The Cathedral of Manila is the most prominent Roman Catholic church in the Philippines. The Manila Metropolitan Cathedral-Basilica is the seat of the Archbishop of the Archdiocese of Manila. It is located in the Plaza de Roma in the historic district of Intramuros. In 1521, Spanish missionaries brought Catholicism to the Philippines and the western style of the church building. The Manila Cathedral is one of the most important and beautiful churches constructed by the Spanish. Manila Cathedral, which dates all the way back to 1581, is a paragon of durability and sturdiness. Although it has been severely damaged by fire, earthquake, and World War II, the cathedral nevertheless survives as a major historical landmark. The cathedral's unique and complicated interiors boast one of the largest pipe organs and other remarkable features, while the Bronze Panel provides insights into the building's past. How to explore Manila Cathedral?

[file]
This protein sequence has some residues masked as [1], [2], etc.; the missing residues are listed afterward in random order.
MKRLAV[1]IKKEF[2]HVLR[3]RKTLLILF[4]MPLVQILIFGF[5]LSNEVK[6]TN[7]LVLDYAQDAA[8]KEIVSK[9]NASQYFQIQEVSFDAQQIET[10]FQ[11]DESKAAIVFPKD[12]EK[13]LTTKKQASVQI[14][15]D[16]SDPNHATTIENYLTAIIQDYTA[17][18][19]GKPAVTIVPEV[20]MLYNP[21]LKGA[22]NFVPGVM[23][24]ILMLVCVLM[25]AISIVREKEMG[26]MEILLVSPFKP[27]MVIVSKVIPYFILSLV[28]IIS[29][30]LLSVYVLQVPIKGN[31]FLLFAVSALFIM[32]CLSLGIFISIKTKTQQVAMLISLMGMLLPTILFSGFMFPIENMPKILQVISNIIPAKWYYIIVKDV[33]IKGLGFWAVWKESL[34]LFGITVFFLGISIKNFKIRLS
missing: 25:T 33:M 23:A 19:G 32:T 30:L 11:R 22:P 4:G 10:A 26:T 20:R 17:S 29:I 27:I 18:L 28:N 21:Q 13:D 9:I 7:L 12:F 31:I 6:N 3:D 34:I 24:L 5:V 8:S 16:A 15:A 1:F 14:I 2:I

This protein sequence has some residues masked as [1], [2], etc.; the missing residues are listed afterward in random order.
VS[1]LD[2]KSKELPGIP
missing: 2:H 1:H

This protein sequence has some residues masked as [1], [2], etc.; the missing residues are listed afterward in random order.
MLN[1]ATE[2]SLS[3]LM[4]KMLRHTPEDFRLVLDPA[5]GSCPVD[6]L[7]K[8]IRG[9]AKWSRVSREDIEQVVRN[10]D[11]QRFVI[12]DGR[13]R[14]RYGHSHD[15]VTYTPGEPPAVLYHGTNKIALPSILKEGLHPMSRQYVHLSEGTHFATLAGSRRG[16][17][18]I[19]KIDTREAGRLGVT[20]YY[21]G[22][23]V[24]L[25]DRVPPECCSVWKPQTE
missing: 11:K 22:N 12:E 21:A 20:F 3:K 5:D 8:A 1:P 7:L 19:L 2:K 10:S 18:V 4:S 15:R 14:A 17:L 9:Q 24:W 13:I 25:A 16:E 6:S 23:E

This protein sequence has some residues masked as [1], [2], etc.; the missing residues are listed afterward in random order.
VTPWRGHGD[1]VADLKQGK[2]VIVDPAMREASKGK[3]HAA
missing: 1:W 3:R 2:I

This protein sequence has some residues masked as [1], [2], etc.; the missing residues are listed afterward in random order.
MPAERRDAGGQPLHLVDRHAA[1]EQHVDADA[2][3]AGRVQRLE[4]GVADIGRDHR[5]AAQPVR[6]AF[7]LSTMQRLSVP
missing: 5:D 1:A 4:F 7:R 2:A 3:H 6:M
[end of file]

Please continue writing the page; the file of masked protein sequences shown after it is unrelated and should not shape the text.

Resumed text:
- Manila Cathedral was constructed in either the Romanesque Revival or Neo-Romanesque architectural styles. Check out the features it is best known for - its stunning dome, stained glass windows, and ornate paintings and mosaics. - Because of the massive damage sustained in 1945, some of the cathedral's stunning walls have been rebuilt. The current building's elaborate front is a carbon copy of the seventh church that stood where this one does. The statues and busts currently decorating the area are duplicates of the originals. The originals were crafted from molave wood, but the current versions are carved from Roman travertine stone. - Get a chance to view the huge organ that features 4,500 pipes. It was built in the Netherlands. - The bells in the bell tower are the largest bell activity in the Philippines, weighing in at roughly 17 metric tonnes.
Cabildo cor Beaterio Intramuros, Manila, Luzon 1002 Philippines